Pfizer releases Phase III study results comparing VFEND-ERAXIS combination to VFEND for IA

Pfizer Inc. (NYSE:PFE) today reported the top-line results of an international Phase III clinical trial which compared the combination of VFEND® (voriconazole) and ERAXISTM (anidulafungin) to VFEND monotherapy for primary therapy of invasive aspergillosis (IA), a life-threatening invasive fungal infection that can develop as a complication in patients with compromised immune systems. The primary analysis of this double-blinded prospective randomized clinical trial was to compare mortality rates at six weeks after initiation of study treatment in patients with a diagnosis of proven or probable IA.

In the primary analysis, treatment with the combination of VFEND and ERAXIS resulted in a lower all-cause mortality rate at six weeks compared to VFEND alone. However, this difference in mortality did not achieve the pre-specified threshold for statistical superiority. The safety and tolerability of the combination of VFEND and ERAXIS in this study was similar to that of VFEND monotherapy.

Pfizer plans to submit the detailed results of the study to a future scientific meeting and/or a medical journal.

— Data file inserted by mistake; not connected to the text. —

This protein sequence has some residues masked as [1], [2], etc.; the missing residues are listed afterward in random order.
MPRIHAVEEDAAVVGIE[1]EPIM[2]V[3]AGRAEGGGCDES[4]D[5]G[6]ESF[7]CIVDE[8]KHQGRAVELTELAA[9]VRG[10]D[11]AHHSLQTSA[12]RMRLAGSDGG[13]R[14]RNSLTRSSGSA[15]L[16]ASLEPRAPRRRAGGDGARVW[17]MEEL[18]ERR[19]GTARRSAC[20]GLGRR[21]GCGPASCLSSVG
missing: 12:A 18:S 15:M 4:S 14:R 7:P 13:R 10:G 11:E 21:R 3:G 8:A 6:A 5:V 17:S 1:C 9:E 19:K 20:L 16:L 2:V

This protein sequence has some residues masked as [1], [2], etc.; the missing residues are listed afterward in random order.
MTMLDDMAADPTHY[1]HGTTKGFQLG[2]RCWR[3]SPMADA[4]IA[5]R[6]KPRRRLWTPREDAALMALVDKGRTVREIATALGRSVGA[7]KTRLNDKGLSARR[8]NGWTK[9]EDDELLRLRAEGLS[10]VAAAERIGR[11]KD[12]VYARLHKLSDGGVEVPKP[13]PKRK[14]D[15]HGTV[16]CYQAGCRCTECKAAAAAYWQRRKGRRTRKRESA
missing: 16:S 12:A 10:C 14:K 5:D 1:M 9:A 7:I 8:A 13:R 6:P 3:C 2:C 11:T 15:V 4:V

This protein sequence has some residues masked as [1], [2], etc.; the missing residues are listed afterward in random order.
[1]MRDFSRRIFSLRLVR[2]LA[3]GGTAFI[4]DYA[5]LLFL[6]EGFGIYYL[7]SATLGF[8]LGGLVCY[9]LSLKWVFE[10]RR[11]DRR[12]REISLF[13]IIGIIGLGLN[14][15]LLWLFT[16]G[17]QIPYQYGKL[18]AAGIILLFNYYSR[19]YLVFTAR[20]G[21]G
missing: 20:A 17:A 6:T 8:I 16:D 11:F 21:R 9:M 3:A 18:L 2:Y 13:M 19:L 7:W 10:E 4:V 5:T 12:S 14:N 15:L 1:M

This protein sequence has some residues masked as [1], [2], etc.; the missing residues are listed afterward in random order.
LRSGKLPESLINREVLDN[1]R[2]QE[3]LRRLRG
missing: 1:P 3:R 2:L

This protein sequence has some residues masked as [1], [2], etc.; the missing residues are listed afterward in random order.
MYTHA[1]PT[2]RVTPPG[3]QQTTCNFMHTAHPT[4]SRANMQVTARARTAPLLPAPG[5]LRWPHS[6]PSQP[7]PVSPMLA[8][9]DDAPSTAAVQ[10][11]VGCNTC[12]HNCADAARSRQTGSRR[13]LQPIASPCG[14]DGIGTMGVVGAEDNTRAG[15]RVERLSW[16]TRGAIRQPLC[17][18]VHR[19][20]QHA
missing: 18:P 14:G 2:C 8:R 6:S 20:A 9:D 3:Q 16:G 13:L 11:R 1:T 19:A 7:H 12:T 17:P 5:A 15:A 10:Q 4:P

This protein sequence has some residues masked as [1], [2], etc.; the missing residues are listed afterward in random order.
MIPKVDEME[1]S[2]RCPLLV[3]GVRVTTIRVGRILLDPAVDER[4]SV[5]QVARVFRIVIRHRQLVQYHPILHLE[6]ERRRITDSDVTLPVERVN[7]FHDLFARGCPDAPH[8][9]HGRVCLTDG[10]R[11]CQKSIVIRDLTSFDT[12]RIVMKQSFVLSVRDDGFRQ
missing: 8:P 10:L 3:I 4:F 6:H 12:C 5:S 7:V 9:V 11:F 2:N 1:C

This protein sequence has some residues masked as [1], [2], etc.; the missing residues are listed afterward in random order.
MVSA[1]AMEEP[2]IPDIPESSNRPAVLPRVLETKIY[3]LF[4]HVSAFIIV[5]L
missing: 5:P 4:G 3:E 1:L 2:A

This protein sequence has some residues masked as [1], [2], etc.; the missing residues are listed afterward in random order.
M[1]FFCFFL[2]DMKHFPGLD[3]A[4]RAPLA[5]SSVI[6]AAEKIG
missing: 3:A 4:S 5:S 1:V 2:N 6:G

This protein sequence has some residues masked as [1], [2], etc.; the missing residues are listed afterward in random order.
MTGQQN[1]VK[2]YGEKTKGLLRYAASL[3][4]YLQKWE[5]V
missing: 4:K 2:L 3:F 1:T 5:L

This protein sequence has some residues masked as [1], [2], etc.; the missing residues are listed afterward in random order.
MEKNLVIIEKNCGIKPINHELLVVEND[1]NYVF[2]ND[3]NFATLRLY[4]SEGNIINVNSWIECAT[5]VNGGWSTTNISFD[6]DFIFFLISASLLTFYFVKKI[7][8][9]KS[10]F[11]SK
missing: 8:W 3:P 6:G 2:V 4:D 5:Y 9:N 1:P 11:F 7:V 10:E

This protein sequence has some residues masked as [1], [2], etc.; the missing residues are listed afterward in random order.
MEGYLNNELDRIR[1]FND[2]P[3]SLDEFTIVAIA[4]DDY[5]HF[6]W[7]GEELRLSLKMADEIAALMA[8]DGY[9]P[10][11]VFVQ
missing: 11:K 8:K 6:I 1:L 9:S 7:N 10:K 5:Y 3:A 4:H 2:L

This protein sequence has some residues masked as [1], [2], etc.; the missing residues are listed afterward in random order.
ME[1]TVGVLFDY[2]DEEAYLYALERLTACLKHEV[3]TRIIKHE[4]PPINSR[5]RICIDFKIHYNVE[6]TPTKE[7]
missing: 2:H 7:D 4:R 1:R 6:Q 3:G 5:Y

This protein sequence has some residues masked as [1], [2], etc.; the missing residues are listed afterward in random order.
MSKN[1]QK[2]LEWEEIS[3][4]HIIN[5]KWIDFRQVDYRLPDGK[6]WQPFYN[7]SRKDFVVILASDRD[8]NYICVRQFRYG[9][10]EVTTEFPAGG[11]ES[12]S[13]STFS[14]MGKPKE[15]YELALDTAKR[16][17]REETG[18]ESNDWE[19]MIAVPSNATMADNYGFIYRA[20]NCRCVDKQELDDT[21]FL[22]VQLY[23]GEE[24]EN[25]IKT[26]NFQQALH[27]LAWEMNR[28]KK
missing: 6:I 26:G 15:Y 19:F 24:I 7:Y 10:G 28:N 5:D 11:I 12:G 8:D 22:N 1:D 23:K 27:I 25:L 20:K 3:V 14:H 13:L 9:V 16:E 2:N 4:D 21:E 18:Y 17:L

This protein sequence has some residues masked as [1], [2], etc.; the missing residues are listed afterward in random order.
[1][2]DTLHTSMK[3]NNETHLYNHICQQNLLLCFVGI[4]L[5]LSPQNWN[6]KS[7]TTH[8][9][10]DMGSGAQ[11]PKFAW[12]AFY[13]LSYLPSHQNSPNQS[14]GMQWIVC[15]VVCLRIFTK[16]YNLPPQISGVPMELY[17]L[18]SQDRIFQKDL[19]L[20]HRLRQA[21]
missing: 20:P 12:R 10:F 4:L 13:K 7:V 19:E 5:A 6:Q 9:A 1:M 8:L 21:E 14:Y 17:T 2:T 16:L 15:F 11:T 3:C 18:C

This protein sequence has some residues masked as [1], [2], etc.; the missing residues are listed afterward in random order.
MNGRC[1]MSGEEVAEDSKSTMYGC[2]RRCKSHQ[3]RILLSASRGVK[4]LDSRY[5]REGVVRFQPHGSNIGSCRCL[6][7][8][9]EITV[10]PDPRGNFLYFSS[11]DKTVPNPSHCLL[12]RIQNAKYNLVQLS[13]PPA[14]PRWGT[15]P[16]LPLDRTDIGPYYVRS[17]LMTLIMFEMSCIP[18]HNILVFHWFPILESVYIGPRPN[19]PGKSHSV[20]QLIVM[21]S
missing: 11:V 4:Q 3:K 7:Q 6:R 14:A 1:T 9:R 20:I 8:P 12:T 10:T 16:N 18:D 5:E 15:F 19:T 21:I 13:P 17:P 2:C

Pfizer Inc.


The opinions expressed here are the views of the writer and do not necessarily reflect the views and opinions of News Medical.
Post a new comment

While we only use edited and approved content for Azthena answers, it may on occasions provide incorrect responses. Please confirm any data provided with the related suppliers or authors. We do not provide medical advice, if you search for medical information you must always consult a medical professional before acting on any information provided.

Your questions, but not your email details will be shared with OpenAI and retained for 30 days in accordance with their privacy principles.

Please do not ask questions that use sensitive or confidential information.

Read the full Terms & Conditions.

You might also like...
New Alzheimer's drug LM11A-31 shows promise in slowing disease progression in clinical trial